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Detail of a mordançage print on matte fiber based paper. Oxidation, veiling, and bleaching effects are visible.

Mordançage is an alternative photographic process that alters silver gelatin prints to give them a degraded effect. The mordançage solution works in two ways: it chemically bleaches the print so that it can be redeveloped, and it lifts the black areas of the emulsion away from the paper giving the appearance of veils. Once the emulsion is lifted, it can then be removed or manipulated depending on the desired outcome. Areas where the emulsion was removed appear to be in relief. These prints can become oxidized during their creation, further altering the tonality of the image.


Mordançage was created by Jean-Pierre Sudre during the 1960s.[1] While he is credited with the creation of Mordançage, it is based on a late 19th century process known as etch-bleach. This process has also been referred to as bleach-etch, gelatin relief, or reverse relief.[2] Etch-bleach was first documented in 1897 by Paul Liesegang and was originally used as a reversal process for film negatives.[2] Within a year, a man named Andresen suggested using hydrogen peroxide and hydrochloric acid in the process in the place of ammonium persulfate.[3] Later references to the etch-bleach process show a chemical composition that is very close to that of mordançage - the only difference being the use of citric acid in place of glacial acetic acid.[4] Sudre refined this technique and dubbed it "mordançage." His process has since been adopted by some of his students, and has spread from there.[5]:314


The Mordançage solution is toxic. Care should be used in handling chemicals - it is advisable to use respirators, wear impermeable gloves, and work in a well ventilated area.

To make the solution, the materials should be combined in the following order.[5]:316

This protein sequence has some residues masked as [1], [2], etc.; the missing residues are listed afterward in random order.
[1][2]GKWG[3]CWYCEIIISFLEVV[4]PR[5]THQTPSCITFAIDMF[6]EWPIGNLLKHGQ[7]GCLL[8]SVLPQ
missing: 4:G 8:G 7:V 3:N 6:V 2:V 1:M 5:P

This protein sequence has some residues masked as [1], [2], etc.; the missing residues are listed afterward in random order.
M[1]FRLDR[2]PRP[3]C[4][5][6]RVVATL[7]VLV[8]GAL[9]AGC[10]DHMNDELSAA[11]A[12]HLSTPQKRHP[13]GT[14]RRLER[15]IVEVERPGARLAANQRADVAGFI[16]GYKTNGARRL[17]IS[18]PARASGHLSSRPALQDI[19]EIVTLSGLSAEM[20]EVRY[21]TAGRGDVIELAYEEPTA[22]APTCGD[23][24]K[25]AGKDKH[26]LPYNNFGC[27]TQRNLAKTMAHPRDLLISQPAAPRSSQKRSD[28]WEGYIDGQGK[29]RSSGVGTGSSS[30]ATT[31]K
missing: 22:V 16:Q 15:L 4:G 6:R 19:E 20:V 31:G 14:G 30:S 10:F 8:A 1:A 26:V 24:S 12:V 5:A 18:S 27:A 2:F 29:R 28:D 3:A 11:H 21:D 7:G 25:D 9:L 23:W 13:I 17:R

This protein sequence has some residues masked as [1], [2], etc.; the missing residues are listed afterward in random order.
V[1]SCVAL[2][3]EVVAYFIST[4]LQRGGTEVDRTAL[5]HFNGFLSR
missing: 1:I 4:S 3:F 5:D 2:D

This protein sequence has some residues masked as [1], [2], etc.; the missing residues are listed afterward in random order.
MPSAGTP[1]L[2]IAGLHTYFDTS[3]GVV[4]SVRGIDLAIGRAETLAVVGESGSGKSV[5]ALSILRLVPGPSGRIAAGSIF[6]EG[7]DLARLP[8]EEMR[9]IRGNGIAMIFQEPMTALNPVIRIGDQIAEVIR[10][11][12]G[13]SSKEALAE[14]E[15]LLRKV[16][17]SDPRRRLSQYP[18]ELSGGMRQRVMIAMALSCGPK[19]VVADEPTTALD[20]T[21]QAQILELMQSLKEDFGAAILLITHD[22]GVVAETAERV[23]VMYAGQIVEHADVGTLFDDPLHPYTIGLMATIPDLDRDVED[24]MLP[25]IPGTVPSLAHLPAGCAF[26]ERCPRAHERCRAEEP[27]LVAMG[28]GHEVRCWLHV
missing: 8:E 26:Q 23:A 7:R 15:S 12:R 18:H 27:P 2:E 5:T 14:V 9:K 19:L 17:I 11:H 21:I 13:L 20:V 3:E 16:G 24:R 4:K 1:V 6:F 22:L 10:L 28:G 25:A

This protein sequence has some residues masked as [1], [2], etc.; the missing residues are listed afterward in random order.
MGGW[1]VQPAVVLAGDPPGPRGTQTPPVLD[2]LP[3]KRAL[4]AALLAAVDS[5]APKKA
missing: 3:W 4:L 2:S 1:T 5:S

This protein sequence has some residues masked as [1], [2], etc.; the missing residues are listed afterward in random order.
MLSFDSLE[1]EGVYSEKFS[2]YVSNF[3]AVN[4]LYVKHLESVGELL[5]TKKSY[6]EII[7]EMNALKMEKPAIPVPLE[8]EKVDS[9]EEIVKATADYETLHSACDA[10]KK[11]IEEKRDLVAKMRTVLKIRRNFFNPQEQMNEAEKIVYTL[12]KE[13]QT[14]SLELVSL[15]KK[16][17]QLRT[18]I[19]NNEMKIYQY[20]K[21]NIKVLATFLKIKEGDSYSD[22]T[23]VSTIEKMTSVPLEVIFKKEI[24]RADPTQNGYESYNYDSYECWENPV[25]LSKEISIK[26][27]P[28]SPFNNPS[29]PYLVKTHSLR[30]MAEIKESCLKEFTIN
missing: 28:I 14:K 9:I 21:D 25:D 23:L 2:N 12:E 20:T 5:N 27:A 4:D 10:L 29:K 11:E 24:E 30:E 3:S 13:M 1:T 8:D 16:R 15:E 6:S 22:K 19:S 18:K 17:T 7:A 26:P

For fiber based or resin coated paper:

  1. Print should be placed in the mordançage solution, and left in for twice the time it takes to bleach.
  2. Rinse print well.
  3. Optional: rub off disintegrating emulsion.
  4. Redevelop the print. A variety of fresh or exhausted developers can be used at various dilutions, as well as some toners.[6][2] Different developers and dilutions will result in different tonalities in the paper.[7]
  5. Remove print from developer and rinse. The print can be fixed in fixer at this point. Neglecting to fix the image can lead to the oxidation of the print, however these color shifts can be a desirable effect.
  6. Wash carefully. Any veils that have developed will be fragile, and difficult to wash without causing them to pull away from the paper.
  7. Dry the print. It is advisable to use separate screens than are used for archival prints, as the mordançage solution can contaminate them.

This process can be altered. If halting the development at any point in the process is desired, the print can be placed in stop bath for three minutes, washed thoroughly, and dried.[5]:317 Alternatively, one can also repeat steps one through four before moving on to step five.[6]


Proper fixing and washing of mordançage prints is the best way to avoid unwanted oxidation over time. Photographs that have not been properly fixed and washed can shift color over time. As with any photographic print, storing mordançage prints away from light, humidity, and high temperatures is advisable.[8]:82-83, 101 The mordançage solution is acidic, so prints should be stored separately to prevent acid migration from contaminating other photographs. Photographs can be interleaved with alkaline buffered paper, or sleeved in polyethylene to help prevent acid migration.[8]:56, 249-250


  1. ^ Brierly, Dean (2008). "Mordançage" (PDF). B & W Magazine (59): 48.  Unknown parameter |month= ignored (help)
  2. ^ a b c Anderson, Christina Z. (2006). Experimental Photography Workbook. Bozeman: Christina Z. Anderson. pp. 147–150. 
  3. ^ Friedman, Joseph S. (1945). The History of Color Photography. New York: Focal Press. p. 478. 
  4. ^ Stroebel, Leslie D.; Richard D. Zakia (1993). "Etch-bleach". The Focal Encyclopedia of Photography. Boston: Focal Press. p. 282.  Cite uses deprecated parameter |coauthors= (help)
  5. ^ a b c James, Christopher (2002). The Book of Alternative Photographic Processes. New York: Delmar. ISBN 0-7668-2077-7. 
  6. ^ a b Baily, Jonathan. "Mordançage Background and Process Notes". Jonathan Baily: Writings. Retrieved 7 April 2011. 
  7. ^ Eshbaugh, Mark L. "Mordançage Process". Retrieved 7 April 2011. 
  8. ^ a b Ritzenthaler, Mary Lynn (2010). Preserving Archives & Manuscripts. Chicago: Society of American Archivists. 

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